It’s also worth mentioning that as the lemons age, they intensify in colour turning an almost deep amber. Also, pectin jellifies the liquid, but this doesn’t affect the flavour or the goodness, at all.
It’s also worth mentioning about being cautious using a metal-top screw lid. The salt solution may well corrode the lid, so I use a double layer of clingfilm for the first month. Then I replace it periodically during the time I use the lemons.
Thanks everyone for a really informative thread….
Use of the spices is optional…. I read somewhere that the use of the spices came from a different region of Morocco……
I’ve made a Morrocan type chicken dish that included preserved lemons, green olives and dates that was great. The tartness of the lemons and sweetness of dates is great combination…I lost recipe! Anyone have a similar recipe? Preserved lemons are the best.
Look at our Moroccan chicken with lemon and olives recipe for a base. You could easily add some dates. ~Elise
How do you actually use them? Straight from the jar? All of the lemon? No one actually mentions this important part? Are they not really salty?
Rinse thoroughly before using. With rinsing they are a little salty, like green olives. I think mainly just the peel is used. Include it in Moroccan tagine dishes, like this Moroccan chicken with lemon and olives recipe. ~Elise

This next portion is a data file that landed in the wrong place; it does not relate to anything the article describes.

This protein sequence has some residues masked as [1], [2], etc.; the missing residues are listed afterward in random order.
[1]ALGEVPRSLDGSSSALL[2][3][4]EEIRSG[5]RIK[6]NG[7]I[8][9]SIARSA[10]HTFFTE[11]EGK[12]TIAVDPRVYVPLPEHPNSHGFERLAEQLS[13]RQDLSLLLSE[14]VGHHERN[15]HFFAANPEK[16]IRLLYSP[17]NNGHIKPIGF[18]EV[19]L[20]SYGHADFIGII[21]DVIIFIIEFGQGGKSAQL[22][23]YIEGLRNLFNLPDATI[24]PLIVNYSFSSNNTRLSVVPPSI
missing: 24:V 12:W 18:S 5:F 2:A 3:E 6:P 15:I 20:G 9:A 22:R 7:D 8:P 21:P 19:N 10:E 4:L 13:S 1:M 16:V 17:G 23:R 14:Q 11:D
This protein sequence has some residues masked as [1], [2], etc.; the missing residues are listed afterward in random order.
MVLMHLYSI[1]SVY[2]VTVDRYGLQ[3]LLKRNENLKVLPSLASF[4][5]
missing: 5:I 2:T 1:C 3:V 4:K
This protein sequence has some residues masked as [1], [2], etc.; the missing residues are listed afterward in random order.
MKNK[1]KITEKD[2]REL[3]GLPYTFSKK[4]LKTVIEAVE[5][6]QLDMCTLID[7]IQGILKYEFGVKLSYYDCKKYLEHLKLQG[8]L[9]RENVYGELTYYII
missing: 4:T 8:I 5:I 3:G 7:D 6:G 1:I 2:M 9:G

Hi. I tried this recipe in March using a combination of meyer lemons and kumquats. But I made it in a fancy clamp top jar and the lid was a lot farther away from the lip of the jar than in normal mason jars and I couldn’t fill it to the brim with juice and salt. So when I turned it upside down the first few days, a couple pieces of fruit got dislodged and sat in the airspace between the juice and the lid. They discolored and kinda smell bad, so I pulled them out and tossed them along with the top layer of fruit under them. (sorry for the long explaination)
My question is: do you think the rest of the jar is safe to eat? They look normal, orangey yellow and gooey, and none of the rest smell funny. Thanks for any suggestions.
Was looking around and saw this, albiet a year late. I make “Lemon Confit” every year. A couple of things I would do different.
1 – Use Rock Salt, not kosher salt.
2 – Forget about opening the lemons and salting. Just put a layer of rock salt in the bottom of a jar, lemons, salt, lemons until the jar is almost full. I also put in a bay leaf and a cinnamon stick. Top off with some more salt and a little lemon juice. After a week, retop off with more rock salt as it will settle.
3 – They are good after 30 days and last about a year. Unrefrigerated.